Shawon Dunston.  Once upon a time, I drafted him in the 1st round of a Strat league draft.  Had high hopes for him.  Never panned out.  A good career, but not a HoF one.

Jose Rijo.  The pitching version of Brady Anderson.  One good year (1990), a whole lot of injuries and mediocrity.

Todd Stottlemeyer.  Why?  Because of his father?  Because he played in NY?  Why?

So there you have it.  Be interesting to compare my ballot to the “real” writers and with who does, or does not get elected on the 8th.

Politics and Pop Culture

Hat tip to Arclightzero at Pro Patria for binging this bit of “genius” to my attention.  Read the article here:  It seems that the self indulgent and self important powers that be at Marvel Comics/Marvel Entertainment have opted to for go any semblence of non-partisanship or political neutrality in favor of actively engaging in supprting what can only be described as “propaganda.”  This “partnership” between Marvel and the United Nations is about more than politics though, as I’m quite sure that Marvel will gets its liscensing fees from the UN (paid for in part by our tax dollars).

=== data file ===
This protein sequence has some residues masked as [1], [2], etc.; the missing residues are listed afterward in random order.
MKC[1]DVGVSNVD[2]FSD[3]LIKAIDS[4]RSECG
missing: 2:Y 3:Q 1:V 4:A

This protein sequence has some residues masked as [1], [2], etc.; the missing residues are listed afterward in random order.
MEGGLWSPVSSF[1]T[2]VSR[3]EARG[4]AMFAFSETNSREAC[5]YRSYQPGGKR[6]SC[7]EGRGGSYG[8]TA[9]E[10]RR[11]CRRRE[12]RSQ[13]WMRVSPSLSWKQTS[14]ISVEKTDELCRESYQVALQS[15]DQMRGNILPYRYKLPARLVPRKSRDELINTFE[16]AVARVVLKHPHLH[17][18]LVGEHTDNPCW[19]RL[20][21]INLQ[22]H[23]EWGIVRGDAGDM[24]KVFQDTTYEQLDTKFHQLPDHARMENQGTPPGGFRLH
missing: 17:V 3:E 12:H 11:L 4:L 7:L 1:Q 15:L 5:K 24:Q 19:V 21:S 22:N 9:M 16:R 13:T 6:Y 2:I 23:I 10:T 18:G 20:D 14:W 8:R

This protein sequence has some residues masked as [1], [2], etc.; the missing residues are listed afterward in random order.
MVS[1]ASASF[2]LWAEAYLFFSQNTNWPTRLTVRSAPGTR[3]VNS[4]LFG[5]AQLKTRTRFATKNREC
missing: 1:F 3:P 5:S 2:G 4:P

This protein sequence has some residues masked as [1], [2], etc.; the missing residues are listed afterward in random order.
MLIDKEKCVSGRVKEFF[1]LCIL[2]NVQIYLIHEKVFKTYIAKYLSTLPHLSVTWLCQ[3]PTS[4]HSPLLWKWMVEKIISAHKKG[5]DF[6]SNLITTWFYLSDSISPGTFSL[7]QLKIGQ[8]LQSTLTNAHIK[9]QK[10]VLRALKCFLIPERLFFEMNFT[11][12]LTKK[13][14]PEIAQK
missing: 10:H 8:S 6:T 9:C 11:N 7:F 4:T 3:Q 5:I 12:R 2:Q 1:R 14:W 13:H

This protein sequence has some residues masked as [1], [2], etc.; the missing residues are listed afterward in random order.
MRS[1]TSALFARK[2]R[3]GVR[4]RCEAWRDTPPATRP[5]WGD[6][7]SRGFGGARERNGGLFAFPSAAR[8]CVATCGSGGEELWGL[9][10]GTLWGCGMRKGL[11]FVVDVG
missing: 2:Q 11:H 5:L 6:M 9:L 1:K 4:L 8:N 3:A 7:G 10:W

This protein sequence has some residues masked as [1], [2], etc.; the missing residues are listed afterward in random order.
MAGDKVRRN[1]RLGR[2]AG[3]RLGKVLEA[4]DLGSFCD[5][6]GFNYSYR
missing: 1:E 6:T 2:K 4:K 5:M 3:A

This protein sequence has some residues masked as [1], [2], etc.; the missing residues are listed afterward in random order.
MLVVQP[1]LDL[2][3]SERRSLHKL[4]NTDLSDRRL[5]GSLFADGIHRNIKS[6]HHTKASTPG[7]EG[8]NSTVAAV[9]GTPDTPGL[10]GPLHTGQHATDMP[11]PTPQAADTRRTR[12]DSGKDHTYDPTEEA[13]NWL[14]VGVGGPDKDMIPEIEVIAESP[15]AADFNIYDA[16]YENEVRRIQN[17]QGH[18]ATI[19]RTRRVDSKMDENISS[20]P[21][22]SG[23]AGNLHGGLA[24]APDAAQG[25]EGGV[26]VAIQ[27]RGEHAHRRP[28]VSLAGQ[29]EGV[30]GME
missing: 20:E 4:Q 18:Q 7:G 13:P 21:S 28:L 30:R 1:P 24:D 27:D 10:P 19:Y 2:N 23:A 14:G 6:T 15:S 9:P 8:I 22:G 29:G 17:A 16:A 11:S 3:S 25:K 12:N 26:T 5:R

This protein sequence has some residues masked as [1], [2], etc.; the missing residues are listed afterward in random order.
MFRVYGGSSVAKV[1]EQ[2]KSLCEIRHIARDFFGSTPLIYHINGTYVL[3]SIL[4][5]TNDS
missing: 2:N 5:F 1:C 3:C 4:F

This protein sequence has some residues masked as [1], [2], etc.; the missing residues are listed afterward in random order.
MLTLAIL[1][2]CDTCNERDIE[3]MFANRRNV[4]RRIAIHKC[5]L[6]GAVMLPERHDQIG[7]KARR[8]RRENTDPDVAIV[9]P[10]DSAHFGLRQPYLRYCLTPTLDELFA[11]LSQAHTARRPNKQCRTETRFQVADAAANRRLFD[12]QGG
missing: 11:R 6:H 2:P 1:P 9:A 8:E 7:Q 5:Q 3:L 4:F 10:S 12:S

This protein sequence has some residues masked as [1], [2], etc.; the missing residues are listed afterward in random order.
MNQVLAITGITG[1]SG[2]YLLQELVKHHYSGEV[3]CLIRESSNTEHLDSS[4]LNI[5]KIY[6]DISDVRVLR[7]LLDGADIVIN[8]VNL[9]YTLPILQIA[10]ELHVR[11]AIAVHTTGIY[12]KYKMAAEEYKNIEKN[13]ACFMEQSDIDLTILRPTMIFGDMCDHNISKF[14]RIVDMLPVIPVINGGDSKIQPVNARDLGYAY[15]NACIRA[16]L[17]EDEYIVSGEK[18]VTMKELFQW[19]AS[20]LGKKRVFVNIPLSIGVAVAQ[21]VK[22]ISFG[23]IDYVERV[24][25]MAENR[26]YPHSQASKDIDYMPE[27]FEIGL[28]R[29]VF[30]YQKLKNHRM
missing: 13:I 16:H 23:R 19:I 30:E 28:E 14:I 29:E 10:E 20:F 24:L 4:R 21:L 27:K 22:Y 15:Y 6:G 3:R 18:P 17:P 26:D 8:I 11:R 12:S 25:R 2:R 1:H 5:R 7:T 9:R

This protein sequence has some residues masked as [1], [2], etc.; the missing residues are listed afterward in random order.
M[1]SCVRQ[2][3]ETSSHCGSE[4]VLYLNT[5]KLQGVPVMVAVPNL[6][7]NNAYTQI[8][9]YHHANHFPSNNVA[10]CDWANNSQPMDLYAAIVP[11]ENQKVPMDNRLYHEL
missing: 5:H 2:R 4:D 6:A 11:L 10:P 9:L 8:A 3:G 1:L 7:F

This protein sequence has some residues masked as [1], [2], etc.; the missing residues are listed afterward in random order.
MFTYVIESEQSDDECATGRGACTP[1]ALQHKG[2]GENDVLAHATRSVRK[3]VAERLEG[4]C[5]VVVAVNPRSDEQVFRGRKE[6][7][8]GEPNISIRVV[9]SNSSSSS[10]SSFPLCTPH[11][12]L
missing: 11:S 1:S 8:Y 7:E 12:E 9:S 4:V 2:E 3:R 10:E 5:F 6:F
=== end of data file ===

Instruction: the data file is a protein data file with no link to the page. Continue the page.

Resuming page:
To be honest, I find this turn of events unsurprising.  This has been building for some time in Marvel.  The writers have run amok, and Joe Quesada (Marvel “Editor” in Chief), has done nothing to bring any semblence of order to what goes on at Marvel.  Clearly obvious political statements are being made in various Marvel titles, with some very over arching ideological themes that can serve no purpose other than to influence young(er) readers, show off the political ideals of the self important writers (I’m talking about you Straczynski!), and advance an agenda that has essentially been endorsed by those with the power.